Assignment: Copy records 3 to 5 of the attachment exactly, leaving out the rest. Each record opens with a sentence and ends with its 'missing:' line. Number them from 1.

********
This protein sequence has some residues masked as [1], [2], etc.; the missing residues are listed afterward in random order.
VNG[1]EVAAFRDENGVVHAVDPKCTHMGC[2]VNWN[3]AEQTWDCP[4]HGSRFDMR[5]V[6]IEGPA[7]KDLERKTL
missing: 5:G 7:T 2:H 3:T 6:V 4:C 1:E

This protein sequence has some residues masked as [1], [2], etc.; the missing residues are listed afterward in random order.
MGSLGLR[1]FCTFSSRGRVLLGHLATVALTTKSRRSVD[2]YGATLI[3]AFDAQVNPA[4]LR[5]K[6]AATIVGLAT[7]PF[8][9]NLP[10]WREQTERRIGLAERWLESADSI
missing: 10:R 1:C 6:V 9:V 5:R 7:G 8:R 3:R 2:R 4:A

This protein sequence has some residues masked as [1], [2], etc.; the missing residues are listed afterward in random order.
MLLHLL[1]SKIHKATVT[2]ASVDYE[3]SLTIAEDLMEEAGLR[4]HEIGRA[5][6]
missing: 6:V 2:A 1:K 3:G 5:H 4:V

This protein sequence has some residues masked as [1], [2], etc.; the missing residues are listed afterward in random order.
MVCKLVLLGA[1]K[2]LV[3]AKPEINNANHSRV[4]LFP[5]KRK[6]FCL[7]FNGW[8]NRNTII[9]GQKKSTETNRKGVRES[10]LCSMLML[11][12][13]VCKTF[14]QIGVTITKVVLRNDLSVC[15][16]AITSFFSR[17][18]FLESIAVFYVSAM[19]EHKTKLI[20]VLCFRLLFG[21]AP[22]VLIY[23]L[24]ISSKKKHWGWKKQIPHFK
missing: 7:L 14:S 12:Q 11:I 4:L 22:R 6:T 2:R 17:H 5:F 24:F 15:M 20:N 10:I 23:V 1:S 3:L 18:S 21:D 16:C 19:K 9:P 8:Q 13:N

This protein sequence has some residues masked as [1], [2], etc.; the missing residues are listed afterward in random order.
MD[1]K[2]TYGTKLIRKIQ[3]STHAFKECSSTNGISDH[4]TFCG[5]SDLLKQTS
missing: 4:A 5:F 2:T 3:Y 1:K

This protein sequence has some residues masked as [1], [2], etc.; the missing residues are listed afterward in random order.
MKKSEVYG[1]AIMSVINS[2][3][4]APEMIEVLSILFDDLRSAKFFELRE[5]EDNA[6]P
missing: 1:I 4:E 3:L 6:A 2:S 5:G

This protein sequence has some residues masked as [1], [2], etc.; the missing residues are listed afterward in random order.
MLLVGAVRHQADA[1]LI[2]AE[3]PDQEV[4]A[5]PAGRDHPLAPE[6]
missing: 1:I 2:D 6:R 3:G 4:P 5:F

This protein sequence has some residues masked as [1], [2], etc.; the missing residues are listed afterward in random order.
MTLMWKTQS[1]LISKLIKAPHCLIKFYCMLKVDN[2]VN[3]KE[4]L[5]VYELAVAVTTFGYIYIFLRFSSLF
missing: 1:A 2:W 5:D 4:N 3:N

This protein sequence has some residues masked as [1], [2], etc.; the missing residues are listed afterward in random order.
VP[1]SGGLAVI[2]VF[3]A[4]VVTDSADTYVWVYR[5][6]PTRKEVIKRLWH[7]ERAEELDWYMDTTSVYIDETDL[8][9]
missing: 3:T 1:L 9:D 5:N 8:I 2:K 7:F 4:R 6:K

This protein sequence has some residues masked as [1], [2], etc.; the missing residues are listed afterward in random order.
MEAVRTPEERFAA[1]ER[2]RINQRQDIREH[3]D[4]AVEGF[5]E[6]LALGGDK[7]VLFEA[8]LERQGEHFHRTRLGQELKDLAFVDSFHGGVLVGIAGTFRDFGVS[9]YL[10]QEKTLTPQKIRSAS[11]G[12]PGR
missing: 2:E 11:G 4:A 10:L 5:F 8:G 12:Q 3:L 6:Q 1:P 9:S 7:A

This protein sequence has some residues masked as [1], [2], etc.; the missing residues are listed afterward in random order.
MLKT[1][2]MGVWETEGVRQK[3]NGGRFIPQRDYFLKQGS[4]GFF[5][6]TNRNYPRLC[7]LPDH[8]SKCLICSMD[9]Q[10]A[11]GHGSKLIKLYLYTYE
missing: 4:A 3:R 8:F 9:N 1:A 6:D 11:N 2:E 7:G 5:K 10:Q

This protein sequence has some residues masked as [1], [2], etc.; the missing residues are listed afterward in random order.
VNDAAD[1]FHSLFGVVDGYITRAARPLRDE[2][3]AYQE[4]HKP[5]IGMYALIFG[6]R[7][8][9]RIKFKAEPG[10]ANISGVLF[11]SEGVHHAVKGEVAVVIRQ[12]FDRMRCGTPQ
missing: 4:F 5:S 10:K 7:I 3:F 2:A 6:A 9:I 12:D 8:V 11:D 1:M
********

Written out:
This protein sequence has some residues masked as [1], [2], etc.; the missing residues are listed afterward in random order.
MLLHLL[1]SKIHKATVT[2]ASVDYE[3]SLTIAEDLMEEAGLR[4]HEIGRA[5][6]
missing: 6:V 2:A 1:K 3:G 5:H 4:V

This protein sequence has some residues masked as [1], [2], etc.; the missing residues are listed afterward in random order.
MVCKLVLLGA[1]K[2]LV[3]AKPEINNANHSRV[4]LFP[5]KRK[6]FCL[7]FNGW[8]NRNTII[9]GQKKSTETNRKGVRES[10]LCSMLML[11][12][13]VCKTF[14]QIGVTITKVVLRNDLSVC[15][16]AITSFFSR[17][18]FLESIAVFYVSAM[19]EHKTKLI[20]VLCFRLLFG[21]AP[22]VLIY[23]L[24]ISSKKKHWGWKKQIPHFK
missing: 7:L 14:S 12:Q 11:I 4:L 22:R 6:T 2:R 17:H 5:F 24:F 15:M 20:N 10:I 23:V 1:S 3:L 18:S 21:D 16:C 19:K 9:P 8:Q 13:N

This protein sequence has some residues masked as [1], [2], etc.; the missing residues are listed afterward in random order.
MD[1]K[2]TYGTKLIRKIQ[3]STHAFKECSSTNGISDH[4]TFCG[5]SDLLKQTS
missing: 4:A 5:F 2:T 3:Y 1:K